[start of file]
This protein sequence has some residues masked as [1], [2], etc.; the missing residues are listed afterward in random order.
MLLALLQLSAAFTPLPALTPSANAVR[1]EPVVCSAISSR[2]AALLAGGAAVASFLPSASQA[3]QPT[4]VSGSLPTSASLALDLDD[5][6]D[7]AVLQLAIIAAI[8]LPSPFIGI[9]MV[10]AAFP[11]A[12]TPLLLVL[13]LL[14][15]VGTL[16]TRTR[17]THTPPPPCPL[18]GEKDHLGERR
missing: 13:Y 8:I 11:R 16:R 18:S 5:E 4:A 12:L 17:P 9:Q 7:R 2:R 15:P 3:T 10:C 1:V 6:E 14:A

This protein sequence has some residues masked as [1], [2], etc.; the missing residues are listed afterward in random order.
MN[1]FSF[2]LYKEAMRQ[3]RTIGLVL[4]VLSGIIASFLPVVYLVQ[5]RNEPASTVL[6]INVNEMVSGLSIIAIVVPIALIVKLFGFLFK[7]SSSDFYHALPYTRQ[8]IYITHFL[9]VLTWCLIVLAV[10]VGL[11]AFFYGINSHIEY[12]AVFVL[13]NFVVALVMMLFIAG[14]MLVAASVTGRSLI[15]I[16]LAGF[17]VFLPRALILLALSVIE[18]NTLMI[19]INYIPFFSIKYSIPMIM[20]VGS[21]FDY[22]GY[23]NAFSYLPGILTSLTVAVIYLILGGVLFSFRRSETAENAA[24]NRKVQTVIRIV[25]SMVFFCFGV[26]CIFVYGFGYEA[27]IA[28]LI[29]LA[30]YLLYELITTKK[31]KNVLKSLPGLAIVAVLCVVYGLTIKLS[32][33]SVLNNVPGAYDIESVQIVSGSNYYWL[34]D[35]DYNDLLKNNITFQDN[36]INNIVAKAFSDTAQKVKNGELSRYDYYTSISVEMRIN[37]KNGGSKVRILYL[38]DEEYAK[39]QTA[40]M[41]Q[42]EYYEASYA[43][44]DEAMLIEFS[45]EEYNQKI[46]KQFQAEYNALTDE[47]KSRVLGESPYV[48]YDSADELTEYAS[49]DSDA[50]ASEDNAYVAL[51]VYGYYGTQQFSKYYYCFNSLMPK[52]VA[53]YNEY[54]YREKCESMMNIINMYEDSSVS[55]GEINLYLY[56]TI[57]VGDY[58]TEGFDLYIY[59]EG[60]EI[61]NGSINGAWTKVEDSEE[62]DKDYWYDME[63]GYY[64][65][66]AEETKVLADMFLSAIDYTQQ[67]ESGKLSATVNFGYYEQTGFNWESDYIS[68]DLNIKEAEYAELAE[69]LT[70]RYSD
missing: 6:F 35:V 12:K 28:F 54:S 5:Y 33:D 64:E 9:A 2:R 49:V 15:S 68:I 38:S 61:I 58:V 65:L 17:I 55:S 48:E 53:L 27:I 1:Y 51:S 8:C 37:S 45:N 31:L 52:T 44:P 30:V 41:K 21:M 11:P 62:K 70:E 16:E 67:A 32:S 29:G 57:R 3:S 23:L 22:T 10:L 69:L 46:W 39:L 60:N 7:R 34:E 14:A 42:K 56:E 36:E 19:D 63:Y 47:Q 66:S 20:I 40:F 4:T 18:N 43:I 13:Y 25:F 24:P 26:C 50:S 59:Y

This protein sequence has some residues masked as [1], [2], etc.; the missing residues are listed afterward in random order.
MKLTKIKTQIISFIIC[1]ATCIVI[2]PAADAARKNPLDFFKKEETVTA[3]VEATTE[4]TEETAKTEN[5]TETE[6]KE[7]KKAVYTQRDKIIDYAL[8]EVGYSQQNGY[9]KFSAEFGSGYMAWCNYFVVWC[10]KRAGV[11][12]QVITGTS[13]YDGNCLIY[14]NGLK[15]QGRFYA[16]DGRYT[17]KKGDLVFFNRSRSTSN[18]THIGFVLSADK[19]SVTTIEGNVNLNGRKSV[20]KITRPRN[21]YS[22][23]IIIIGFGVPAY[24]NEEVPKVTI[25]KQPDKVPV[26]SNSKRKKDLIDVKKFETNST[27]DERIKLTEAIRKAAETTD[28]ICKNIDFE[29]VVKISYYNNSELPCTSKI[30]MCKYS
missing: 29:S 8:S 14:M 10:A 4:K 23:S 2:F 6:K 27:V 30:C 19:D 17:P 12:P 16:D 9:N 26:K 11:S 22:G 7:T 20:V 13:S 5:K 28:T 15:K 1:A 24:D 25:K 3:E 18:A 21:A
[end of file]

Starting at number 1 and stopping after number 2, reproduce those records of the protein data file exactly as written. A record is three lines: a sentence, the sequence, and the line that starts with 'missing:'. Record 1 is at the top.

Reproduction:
This protein sequence has some residues masked as [1], [2], etc.; the missing residues are listed afterward in random order.
MLLALLQLSAAFTPLPALTPSANAVR[1]EPVVCSAISSR[2]AALLAGGAAVASFLPSASQA[3]QPT[4]VSGSLPTSASLALDLDD[5][6]D[7]AVLQLAIIAAI[8]LPSPFIGI[9]MV[10]AAFP[11]A[12]TPLLLVL[13]LL[14][15]VGTL[16]TRTR[17]THTPPPPCPL[18]GEKDHLGERR
missing: 13:Y 8:I 11:R 16:R 18:S 5:E 4:A 12:L 17:P 9:Q 7:R 2:R 15:P 3:T 10:C 1:V 6:E 14:A

This protein sequence has some residues masked as [1], [2], etc.; the missing residues are listed afterward in random order.
MN[1]FSF[2]LYKEAMRQ[3]RTIGLVL[4]VLSGIIASFLPVVYLVQ[5]RNEPASTVL[6]INVNEMVSGLSIIAIVVPIALIVKLFGFLFK[7]SSSDFYHALPYTRQ[8]IYITHFL[9]VLTWCLIVLAV[10]VGL[11]AFFYGINSHIEY[12]AVFVL[13]NFVVALVMMLFIAG[14]MLVAASVTGRSLI[15]I[16]LAGF[17]VFLPRALILLALSVIE[18]NTLMI[19]INYIPFFSIKYSIPMIM[20]VGS[21]FDY[22]GY[23]NAFSYLPGILTSLTVAVIYLILGGVLFSFRRSETAENAA[24]NRKVQTVIRIV[25]SMVFFCFGV[26]CIFVYGFGYEA[27]IA[28]LI[29]LA[30]YLLYELITTKK[31]KNVLKSLPGLAIVAVLCVVYGLTIKLS[32][33]SVLNNVPGAYDIESVQIVSGSNYYWL[34]D[35]DYNDLLKNNITFQDN[36]INNIVAKAFSDTAQKVKNGELSRYDYYTSISVEMRIN[37]KNGGSKVRILYL[38]DEEYAK[39]QTA[40]M[41]Q[42]EYYEASYA[43][44]DEAMLIEFS[45]EEYNQKI[46]KQFQAEYNALTDE[47]KSRVLGESPYV[48]YDSADELTEYAS[49]DSDA[50]ASEDNAYVAL[51]VYGYYGTQQFSKYYYCFNSLMPK[52]VA[53]YNEY[54]YREKCESMMNIINMYEDSSVS[55]GEINLYLY[56]TI[57]VGDY[58]TEGFDLYIY[59]EG[60]EI[61]NGSINGAWTKVEDSEE[62]DKDYWYDME[63]GYY[64][65][66]AEETKVLADMFLSAIDYTQQ[67]ESGKLSATVNFGYYEQTGFNWESDYIS[68]DLNIKEAEYAELAE[69]LT[70]RYSD
missing: 6:F 35:V 12:K 28:F 54:S 5:Y 33:D 64:E 9:A 2:R 49:V 15:S 68:I 38:S 61:I 58:V 65:L 17:I 55:S 48:E 53:L 27:I 1:Y 51:S 8:C 37:S 45:N 31:L 52:T 44:P 30:V 41:K 21:M 11:P 62:K 70:E 16:E 67:A 32:S 29:G 57:R 3:S 23:L 22:T 10:L 69:L 46:W 39:L 60:N 7:R 34:E 14:A 42:K 56:E 36:E 19:D 63:Y 47:Q 66:S 20:I 40:F 4:T 18:N 43:I 13:Y 25:F 24:P 26:C 50:S 59:Y